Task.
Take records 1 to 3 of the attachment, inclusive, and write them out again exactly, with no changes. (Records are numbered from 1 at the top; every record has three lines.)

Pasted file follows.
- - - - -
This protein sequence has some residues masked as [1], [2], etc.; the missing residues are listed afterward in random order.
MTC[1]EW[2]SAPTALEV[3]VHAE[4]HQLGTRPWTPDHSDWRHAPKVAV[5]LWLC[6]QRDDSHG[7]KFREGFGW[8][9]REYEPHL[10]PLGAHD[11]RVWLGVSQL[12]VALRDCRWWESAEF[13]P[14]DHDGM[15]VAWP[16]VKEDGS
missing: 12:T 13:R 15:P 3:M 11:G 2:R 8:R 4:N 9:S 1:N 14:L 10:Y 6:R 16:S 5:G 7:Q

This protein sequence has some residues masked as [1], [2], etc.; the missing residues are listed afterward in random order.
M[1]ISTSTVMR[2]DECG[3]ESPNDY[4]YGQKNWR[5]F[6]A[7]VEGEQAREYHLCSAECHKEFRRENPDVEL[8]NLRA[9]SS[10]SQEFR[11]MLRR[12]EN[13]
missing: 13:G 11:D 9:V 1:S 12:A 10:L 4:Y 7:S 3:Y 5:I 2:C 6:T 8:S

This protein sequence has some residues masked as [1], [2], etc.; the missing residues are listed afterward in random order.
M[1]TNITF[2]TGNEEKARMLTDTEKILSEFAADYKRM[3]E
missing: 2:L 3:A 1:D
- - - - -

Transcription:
This protein sequence has some residues masked as [1], [2], etc.; the missing residues are listed afterward in random order.
MTC[1]EW[2]SAPTALEV[3]VHAE[4]HQLGTRPWTPDHSDWRHAPKVAV[5]LWLC[6]QRDDSHG[7]KFREGFGW[8][9]REYEPHL[10]PLGAHD[11]RVWLGVSQL[12]VALRDCRWWESAEF[13]P[14]DHDGM[15]VAWP[16]VKEDGS
missing: 12:T 13:R 15:P 3:M 11:G 2:R 8:R 4:N 9:S 1:N 14:L 10:Y 6:R 16:S 5:G 7:Q

This protein sequence has some residues masked as [1], [2], etc.; the missing residues are listed afterward in random order.
M[1]ISTSTVMR[2]DECG[3]ESPNDY[4]YGQKNWR[5]F[6]A[7]VEGEQAREYHLCSAECHKEFRRENPDVEL[8]NLRA[9]SS[10]SQEFR[11]MLRR[12]EN[13]
missing: 13:G 11:D 9:V 1:S 12:A 10:L 4:Y 7:S 3:Y 5:I 2:C 6:T 8:S

This protein sequence has some residues masked as [1], [2], etc.; the missing residues are listed afterward in random order.
M[1]TNITF[2]TGNEEKARMLTDTEKILSEFAADYKRM[3]E
missing: 2:L 3:A 1:D